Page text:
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Table 3 The WHO principles of early disease detection applied to both developmental dysplasia of the hip (DDH) and paediatric flat foot posture

From: Screening for foot problems in children: is this practice justifiable?

WHO criteria DDH Flatfoot
· The condition should be an important health problem. Uncorrected DDH results in long-term pain, gait dysfunction and early arthritis Indefinite prognosis for flexible flat feet, but rigid flat feet usually require treatment [48]
· There should be a recognisable latent or early symptomatic stage Mostly detectable and reversible from birth Most flat feet are asymptomatic in the first decade of life
· The natural history of the condition, including development from latent to declared disease should be adequately understood. Some DDH normalizes in the first few months of life; controversy about when to treat, how long to monitor in cases of instability [49]. Recognisable risk factors in newborns are: breech birth, female, left hip affected, first born, family history of DDH [50]. A flat foot posture is expected in infants, and normally reduces with age. Recognisable associations with non-resolving flat feet may include: male, overweight or obesity, hypermobility, wider conditions e.g. Down’s, family history, increased shoe use from young age.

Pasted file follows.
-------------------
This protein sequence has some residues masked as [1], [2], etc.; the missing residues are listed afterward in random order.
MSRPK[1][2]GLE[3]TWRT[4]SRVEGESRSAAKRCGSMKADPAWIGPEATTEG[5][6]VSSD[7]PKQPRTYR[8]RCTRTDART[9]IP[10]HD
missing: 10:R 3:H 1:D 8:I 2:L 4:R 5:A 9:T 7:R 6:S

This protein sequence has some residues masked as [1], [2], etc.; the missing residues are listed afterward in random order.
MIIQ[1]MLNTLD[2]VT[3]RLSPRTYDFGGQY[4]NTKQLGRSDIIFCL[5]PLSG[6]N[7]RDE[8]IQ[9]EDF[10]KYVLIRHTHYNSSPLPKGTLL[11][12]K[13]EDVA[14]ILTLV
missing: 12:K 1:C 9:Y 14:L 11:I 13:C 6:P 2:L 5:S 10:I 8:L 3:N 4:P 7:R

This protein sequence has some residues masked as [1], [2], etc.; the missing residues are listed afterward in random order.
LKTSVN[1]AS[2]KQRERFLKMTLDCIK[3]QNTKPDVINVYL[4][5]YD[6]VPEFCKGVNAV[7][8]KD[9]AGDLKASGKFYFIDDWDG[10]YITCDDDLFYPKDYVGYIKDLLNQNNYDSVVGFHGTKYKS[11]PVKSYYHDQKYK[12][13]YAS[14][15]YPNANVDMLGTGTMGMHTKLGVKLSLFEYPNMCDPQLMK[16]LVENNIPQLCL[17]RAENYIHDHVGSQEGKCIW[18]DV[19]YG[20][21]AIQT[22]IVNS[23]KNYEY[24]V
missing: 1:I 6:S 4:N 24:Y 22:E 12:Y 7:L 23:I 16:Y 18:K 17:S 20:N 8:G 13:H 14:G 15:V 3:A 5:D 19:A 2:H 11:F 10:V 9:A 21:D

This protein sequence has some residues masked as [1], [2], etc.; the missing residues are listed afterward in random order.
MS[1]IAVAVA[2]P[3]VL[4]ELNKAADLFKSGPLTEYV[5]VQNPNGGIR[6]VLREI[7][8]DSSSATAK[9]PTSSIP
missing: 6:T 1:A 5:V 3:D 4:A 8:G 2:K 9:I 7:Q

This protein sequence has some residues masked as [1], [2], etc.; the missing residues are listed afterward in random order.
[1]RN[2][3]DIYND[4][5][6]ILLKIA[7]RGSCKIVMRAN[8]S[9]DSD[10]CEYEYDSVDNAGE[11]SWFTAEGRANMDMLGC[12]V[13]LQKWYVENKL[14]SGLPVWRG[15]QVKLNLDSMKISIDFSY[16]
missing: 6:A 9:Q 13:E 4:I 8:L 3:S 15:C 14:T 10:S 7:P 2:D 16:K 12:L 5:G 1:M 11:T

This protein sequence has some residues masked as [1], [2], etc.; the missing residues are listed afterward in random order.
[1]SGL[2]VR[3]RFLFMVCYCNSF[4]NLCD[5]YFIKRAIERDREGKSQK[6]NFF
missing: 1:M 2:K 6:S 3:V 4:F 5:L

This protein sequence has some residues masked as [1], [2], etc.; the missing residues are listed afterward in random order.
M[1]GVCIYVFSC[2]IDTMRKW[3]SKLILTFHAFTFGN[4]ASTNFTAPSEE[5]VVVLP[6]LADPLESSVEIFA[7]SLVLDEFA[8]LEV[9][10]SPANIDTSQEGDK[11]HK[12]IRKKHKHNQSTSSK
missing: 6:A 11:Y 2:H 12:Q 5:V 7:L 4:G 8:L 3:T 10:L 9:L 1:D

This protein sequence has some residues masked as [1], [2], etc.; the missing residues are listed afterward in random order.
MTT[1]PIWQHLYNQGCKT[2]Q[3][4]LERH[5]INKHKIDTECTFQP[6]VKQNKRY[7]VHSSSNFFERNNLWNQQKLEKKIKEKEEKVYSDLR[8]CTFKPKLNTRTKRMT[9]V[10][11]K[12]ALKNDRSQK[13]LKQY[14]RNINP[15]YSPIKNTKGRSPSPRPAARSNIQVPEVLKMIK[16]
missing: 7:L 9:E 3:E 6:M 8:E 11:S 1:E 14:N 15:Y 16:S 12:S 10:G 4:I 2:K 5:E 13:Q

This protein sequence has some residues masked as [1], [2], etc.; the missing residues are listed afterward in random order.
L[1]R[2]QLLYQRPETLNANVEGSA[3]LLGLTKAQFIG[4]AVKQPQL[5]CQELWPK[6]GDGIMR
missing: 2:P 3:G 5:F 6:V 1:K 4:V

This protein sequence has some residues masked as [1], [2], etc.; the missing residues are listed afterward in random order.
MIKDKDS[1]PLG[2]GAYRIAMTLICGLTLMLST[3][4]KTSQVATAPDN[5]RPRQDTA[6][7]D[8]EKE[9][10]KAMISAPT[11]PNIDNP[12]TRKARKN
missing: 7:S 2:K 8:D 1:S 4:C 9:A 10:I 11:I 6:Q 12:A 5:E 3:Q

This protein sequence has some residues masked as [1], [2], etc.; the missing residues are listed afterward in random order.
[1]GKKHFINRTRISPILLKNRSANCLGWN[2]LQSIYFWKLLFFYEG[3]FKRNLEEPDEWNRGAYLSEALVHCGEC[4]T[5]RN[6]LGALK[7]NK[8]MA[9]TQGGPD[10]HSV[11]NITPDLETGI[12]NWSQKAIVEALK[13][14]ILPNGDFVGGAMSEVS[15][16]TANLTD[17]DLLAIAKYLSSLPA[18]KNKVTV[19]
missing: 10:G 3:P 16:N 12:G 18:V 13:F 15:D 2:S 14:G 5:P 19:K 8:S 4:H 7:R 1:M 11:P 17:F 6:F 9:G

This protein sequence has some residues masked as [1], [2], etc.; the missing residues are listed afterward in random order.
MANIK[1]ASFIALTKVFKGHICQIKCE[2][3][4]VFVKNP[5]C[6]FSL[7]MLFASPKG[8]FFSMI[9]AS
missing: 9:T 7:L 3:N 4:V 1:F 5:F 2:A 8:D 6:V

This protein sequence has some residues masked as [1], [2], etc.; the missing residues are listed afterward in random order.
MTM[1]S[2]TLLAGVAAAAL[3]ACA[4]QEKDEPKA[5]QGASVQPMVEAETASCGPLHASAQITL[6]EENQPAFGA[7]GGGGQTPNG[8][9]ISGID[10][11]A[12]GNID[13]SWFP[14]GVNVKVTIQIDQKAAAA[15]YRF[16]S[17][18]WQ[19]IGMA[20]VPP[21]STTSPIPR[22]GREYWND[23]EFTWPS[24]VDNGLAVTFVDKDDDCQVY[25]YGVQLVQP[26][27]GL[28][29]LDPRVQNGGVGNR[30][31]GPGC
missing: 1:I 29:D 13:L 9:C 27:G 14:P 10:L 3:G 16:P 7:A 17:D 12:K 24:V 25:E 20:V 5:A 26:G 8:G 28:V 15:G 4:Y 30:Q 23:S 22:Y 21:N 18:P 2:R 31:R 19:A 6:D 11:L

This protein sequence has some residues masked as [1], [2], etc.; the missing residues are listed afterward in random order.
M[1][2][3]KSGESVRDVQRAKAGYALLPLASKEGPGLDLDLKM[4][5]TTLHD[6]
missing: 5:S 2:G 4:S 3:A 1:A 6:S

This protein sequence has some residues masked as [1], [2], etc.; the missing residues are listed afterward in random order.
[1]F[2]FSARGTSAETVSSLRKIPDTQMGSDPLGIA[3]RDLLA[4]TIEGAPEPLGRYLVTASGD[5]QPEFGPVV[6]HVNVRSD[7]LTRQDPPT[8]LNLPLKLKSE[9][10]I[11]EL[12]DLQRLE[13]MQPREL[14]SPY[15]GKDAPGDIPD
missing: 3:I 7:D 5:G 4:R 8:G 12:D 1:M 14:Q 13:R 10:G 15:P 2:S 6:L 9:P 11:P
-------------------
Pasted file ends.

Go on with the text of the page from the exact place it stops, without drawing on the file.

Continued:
· There should be a suitable test or examination. Clinical examination and ultrasound have demonstrated 97% sensitivity [51]. FPI-6 ≥ +6 indicates suitability of the p-FFP tool for diagnosis and directs management.
· The test should be acceptable to the population. Clinical examination and ultrasound (and later x-rays) are acceptable tests. No universally accepted definition for flat foot. [40].
· There should be an accepted treatment for patients with recognised disease. Abduction splinting found to be safe and effective [52]. In the absence of symptoms, the indication for treatment is uncertain and should only be used when clinically definable outcomes can be improved.
· There should be an agreed policy on whom to treat as patients. It is agreed that DDH be treated early to reduce the chance of serious pathology. There is some controversy regarding the age to commence treatment, given that some cases resolve. The best available evidence supports treating rigid or symptomatic flexible flatfeet [48]. There is no clear evidence to support the treatment of most asymptomatic cases, especially in younger children [25]
· Facilities for diagnosis and treatment should be available. Clinical examination and ultrasound are readily available. Observation, the FPI-6 and the p-FFP are readily and freely available measures.
· The cost of case-findings (including diagnosis and treatment of patients diagnosed) should be economically balanced in relation to possible expenditure on medical care as a whole. Late diagnosis increases worse outcome and increased need for surgery [46] Not supported
· Case-findings should be a continuing process and not a ‘once and for all’ project. Routinely occurs from birth and early paediatric health checks. Not indicated